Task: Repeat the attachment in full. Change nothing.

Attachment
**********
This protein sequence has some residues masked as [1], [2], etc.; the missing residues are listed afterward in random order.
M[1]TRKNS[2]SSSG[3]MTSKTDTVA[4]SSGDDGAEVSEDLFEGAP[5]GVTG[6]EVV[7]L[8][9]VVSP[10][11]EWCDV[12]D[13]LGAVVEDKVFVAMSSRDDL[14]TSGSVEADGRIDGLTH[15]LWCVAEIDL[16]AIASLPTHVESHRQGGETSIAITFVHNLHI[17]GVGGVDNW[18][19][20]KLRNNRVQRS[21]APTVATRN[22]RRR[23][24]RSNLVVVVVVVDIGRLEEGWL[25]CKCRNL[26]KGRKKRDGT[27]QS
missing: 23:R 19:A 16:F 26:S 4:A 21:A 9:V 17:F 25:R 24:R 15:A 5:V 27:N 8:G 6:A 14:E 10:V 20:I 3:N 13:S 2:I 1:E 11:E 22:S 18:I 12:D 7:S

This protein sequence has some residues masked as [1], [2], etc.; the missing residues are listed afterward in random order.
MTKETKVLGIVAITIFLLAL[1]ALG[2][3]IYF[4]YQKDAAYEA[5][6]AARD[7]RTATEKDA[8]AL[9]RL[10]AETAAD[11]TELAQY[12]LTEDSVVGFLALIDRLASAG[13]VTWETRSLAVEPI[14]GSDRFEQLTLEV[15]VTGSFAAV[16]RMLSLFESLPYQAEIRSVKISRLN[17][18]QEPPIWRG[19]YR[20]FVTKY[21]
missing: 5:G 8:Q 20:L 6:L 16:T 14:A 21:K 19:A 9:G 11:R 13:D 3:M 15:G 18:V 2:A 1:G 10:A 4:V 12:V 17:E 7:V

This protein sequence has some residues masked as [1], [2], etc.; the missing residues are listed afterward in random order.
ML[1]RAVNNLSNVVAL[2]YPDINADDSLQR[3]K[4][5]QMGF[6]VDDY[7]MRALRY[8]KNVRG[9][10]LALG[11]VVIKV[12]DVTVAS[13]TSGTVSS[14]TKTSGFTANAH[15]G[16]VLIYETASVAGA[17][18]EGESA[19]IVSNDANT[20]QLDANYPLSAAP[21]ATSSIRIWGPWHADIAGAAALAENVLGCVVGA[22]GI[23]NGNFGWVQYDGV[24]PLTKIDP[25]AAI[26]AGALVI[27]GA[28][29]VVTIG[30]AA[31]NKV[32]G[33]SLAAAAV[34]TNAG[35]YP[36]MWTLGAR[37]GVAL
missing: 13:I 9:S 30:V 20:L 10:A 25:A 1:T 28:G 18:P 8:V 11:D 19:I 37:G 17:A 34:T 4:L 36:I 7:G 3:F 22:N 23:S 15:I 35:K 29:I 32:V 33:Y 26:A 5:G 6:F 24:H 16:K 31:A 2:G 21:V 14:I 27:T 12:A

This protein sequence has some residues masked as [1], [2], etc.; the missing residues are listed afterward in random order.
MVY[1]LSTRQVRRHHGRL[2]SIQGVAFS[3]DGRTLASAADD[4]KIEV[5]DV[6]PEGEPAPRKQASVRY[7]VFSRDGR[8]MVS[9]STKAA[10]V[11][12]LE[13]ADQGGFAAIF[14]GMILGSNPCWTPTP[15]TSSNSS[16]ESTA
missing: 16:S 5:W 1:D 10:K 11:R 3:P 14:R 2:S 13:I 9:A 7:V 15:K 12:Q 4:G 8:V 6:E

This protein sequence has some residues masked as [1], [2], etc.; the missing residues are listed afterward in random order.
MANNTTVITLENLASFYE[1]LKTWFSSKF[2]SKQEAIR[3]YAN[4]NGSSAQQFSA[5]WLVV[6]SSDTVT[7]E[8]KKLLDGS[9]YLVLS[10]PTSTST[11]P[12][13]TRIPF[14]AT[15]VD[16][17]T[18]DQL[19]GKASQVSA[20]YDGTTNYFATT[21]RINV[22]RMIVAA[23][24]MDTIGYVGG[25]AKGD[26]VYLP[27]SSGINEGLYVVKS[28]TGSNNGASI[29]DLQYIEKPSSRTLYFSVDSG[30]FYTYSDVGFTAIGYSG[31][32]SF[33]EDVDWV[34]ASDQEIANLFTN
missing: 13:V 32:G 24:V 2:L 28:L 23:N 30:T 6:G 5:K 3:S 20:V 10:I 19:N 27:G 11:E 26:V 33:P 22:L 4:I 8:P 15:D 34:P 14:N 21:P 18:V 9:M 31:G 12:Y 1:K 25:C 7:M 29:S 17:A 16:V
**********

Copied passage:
This protein sequence has some residues masked as [1], [2], etc.; the missing residues are listed afterward in random order.
M[1]TRKNS[2]SSSG[3]MTSKTDTVA[4]SSGDDGAEVSEDLFEGAP[5]GVTG[6]EVV[7]L[8][9]VVSP[10][11]EWCDV[12]D[13]LGAVVEDKVFVAMSSRDDL[14]TSGSVEADGRIDGLTH[15]LWCVAEIDL[16]AIASLPTHVESHRQGGETSIAITFVHNLHI[17]GVGGVDNW[18][19][20]KLRNNRVQRS[21]APTVATRN[22]RRR[23][24]RSNLVVVVVVVDIGRLEEGWL[25]CKCRNL[26]KGRKKRDGT[27]QS
missing: 23:R 19:A 16:F 26:S 4:A 21:A 9:V 17:F 25:R 24:R 15:A 5:V 27:N 8:G 6:A 14:E 10:V 20:I 3:N 13:S 2:I 1:E 11:E 22:S 18:I 12:D 7:S

This protein sequence has some residues masked as [1], [2], etc.; the missing residues are listed afterward in random order.
MTKETKVLGIVAITIFLLAL[1]ALG[2][3]IYF[4]YQKDAAYEA[5][6]AARD[7]RTATEKDA[8]AL[9]RL[10]AETAAD[11]TELAQY[12]LTEDSVVGFLALIDRLASAG[13]VTWETRSLAVEPI[14]GSDRFEQLTLEV[15]VTGSFAAV[16]RMLSLFESLPYQAEIRSVKISRLN[17][18]QEPPIWRG[19]YR[20]FVTKY[21]
missing: 5:G 8:Q 20:L 6:L 16:T 14:A 21:K 19:A 9:G 11:R 13:D 3:M 15:G 18:V 2:A 1:G 10:A 4:V 12:V 17:E 7:V

This protein sequence has some residues masked as [1], [2], etc.; the missing residues are listed afterward in random order.
ML[1]RAVNNLSNVVAL[2]YPDINADDSLQR[3]K[4][5]QMGF[6]VDDY[7]MRALRY[8]KNVRG[9][10]LALG[11]VVIKV[12]DVTVAS[13]TSGTVSS[14]TKTSGFTANAH[15]G[16]VLIYETASVAGA[17][18]EGESA[19]IVSNDANT[20]QLDANYPLSAAP[21]ATSSIRIWGPWHADIAGAAALAENVLGCVVGA[22]GI[23]NGNFGWVQYDGV[24]PLTKIDP[25]AAI[26]AGALVI[27]GA[28][29]VVTIG[30]AA[31]NKV[32]G[33]SLAAAAV[34]TNAG[35]YP[36]MWTLGAR[37]GVAL
missing: 13:I 9:S 30:V 20:L 10:A 25:A 1:T 28:G 18:P 8:V 11:D 19:I 37:G 17:A 34:T 4:L 36:I 7:G 3:F 22:N 23:S 15:I 35:K 29:I 32:V 33:Y 26:A 5:G 6:F 24:H 16:K 31:A 2:G 21:V 14:I 27:T 12:A

This protein sequence has some residues masked as [1], [2], etc.; the missing residues are listed afterward in random order.
MVY[1]LSTRQVRRHHGRL[2]SIQGVAFS[3]DGRTLASAADD[4]KIEV[5]DV[6]PEGEPAPRKQASVRY[7]VFSRDGR[8]MVS[9]STKAA[10]V[11][12]LE[13]ADQGGFAAIF[14]GMILGSNPCWTPTP[15]TSSNSS[16]ESTA
missing: 16:S 5:W 1:D 10:K 11:R 3:P 14:R 2:S 13:I 9:A 7:V 15:K 12:Q 4:G 8:V 6:E

This protein sequence has some residues masked as [1], [2], etc.; the missing residues are listed afterward in random order.
MANNTTVITLENLASFYE[1]LKTWFSSKF[2]SKQEAIR[3]YAN[4]NGSSAQQFSA[5]WLVV[6]SSDTVT[7]E[8]KKLLDGS[9]YLVLS[10]PTSTST[11]P[12][13]TRIPF[14]AT[15]VD[16][17]T[18]DQL[19]GKASQVSA[20]YDGTTNYFATT[21]RINV[22]RMIVAA[23][24]MDTIGYVGG[25]AKGD[26]VYLP[27]SSGINEGLYVVKS[28]TGSNNGASI[29]DLQYIEKPSSRTLYFSVDSG[30]FYTYSDVGFTAIGYSG[31][32]SF[33]EDVDWV[34]ASDQEIANLFTN
missing: 13:V 32:G 24:V 2:L 28:L 23:N 30:T 6:G 5:K 3:S 20:V 10:I 19:N 27:G 11:E 26:V 33:P 22:L 4:I 8:P 15:D 34:P 14:N 21:P 18:V 9:M 31:G 12:Y 1:K 25:C 7:M 29:S 17:A 16:V